The rudd seemed to have gone, but quality roach kept coming to the net, until a bite saw the elastic extending back to the safety of the lilies. This was a much heavier fish, that fought doggedly before running for open water. My guess was confirmed, when a black tail broke the surface to reveal a tench. I had been trying for tench here all year, plenty of roach and rudd, but this was the first. Breaking the pole down to the top two for the net, it went again taking out the elastic, but it came back, wallowing into the landing net.

The rules of this club are separate nets for carp and tench and I frantically got my spare net out with one hand, while the other held onto the landing net, which had been lowered into the water. This little fiasco lasted 15 minutes taking precious fishing time, but I felt that where there is one tench, there will be others on the feed. This proved not to be the case, unless the roach were getting to the bread first, one of my last fish being possibly the best roach of the day.

I had promised to be home by 6 pm and at 5 I netted my final roach. I was down to my last quarter of punch bread and would need to mix some more crumb.

It was time to pull in my nets for a weigh in. The tench was 3 lb 8 oz and the silvers didn’t quite make 10 lb. I had chucked back a couple of dozen smaller roach, so I reckon 14 lb in under 4 hours fishing time is about right. This was a noted tench water once and another one would have topped an enjoyable afternoon. Total cost of fishing about 20 pence.


Baked rabbit with peppers and courgettes Sunday roast

September 10, 2017 at 7:20 pm

With a pair of tender young rabbits fresh from the cricket field, I had considered a family BBQ for these fryers, but heavy showers and thunder put a stop to that idea and my mind turned to a Sunday roast with a difference.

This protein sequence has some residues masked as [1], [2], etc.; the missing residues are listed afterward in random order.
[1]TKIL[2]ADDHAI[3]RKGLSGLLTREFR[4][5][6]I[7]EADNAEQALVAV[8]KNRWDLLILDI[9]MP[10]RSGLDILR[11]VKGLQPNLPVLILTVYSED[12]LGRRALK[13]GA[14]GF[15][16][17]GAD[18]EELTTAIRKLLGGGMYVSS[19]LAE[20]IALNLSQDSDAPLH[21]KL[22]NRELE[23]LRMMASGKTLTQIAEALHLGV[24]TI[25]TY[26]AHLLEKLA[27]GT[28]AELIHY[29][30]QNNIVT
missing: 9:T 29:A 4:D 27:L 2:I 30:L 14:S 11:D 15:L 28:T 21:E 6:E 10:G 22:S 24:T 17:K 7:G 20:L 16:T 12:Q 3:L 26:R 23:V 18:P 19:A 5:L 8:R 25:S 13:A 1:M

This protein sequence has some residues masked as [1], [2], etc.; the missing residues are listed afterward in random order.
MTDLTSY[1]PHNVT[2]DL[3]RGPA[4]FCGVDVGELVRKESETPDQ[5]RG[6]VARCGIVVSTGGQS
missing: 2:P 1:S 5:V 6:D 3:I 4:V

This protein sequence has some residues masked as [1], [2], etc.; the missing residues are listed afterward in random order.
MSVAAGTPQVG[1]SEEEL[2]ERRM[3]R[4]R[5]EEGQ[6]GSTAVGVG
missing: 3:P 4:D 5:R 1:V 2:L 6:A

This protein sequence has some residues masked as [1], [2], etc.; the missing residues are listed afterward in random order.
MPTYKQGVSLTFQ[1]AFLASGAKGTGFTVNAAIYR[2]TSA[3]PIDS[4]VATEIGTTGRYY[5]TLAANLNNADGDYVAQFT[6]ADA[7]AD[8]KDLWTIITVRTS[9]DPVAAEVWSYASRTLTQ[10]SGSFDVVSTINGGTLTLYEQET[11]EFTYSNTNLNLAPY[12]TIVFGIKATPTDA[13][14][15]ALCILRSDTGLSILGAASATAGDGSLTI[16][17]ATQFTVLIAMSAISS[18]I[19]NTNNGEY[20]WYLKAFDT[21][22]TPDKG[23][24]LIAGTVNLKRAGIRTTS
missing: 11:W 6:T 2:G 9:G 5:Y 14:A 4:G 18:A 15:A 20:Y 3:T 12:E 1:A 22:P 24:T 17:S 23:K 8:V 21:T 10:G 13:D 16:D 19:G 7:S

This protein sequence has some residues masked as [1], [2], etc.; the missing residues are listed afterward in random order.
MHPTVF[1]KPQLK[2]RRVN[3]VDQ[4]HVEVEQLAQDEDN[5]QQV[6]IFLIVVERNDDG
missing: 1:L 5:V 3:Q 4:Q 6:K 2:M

These days I tend to just take the loins and back legs for most dishes, unless making bunny burgers, or pasties. Instead of kebabs from the loins and marinated legs on the barbie, I would oven bake everything in one tray. This proved to be a very successful tasty dish. More tasty than it looks my wife said.



500 grams approx (two young rabbits)

120 grams of smoked pancetta lardons

300 grams new potatoes quartered

one red pepper, sliced

one red onion, rough cut longways

two small courgettes sliced

2 cloves garlic

2 stripped sprigs of rosemary

1 tbs mixed herbs

2 tbs olive oil

250 mil dry cider, or white wine


Place the herbs and garlic in a liquidiser and reduce to a paste.

Pour one tbs of the oil into a bowl, then mix in the herb paste, followed by the rabbit, cutting the loins into 25 mm chunks. Work the marinade into the meat and leave in the fridge for at least an hour.

Spread the loin pieces and lardons in a large baking tray, and then place the prepared vegetables into the marinading bowl and add the other tbs of oil, stirring and shaking to ensure full coverage. Pour over the top of the small meat pieces, then place the legs on the top.

Put the tray in the oven preheated to 220 degrees and leave for 30 minutes. Take out briefly, the potatoes and legs will already be browning. Turn over the veg and meat, mixing in the juices. Turn over the legs to allow even baking.

Pour over the cider, or wine. This will prevent the dish from drying out, with the bonus of providing a rich gravy. I used half a bottle of my own dry cider.

Return to the the oven for a further 45 minutes. Check and baste the dish after 30 minutes adding a dash more liquid if needed.

Serve straight from the dish.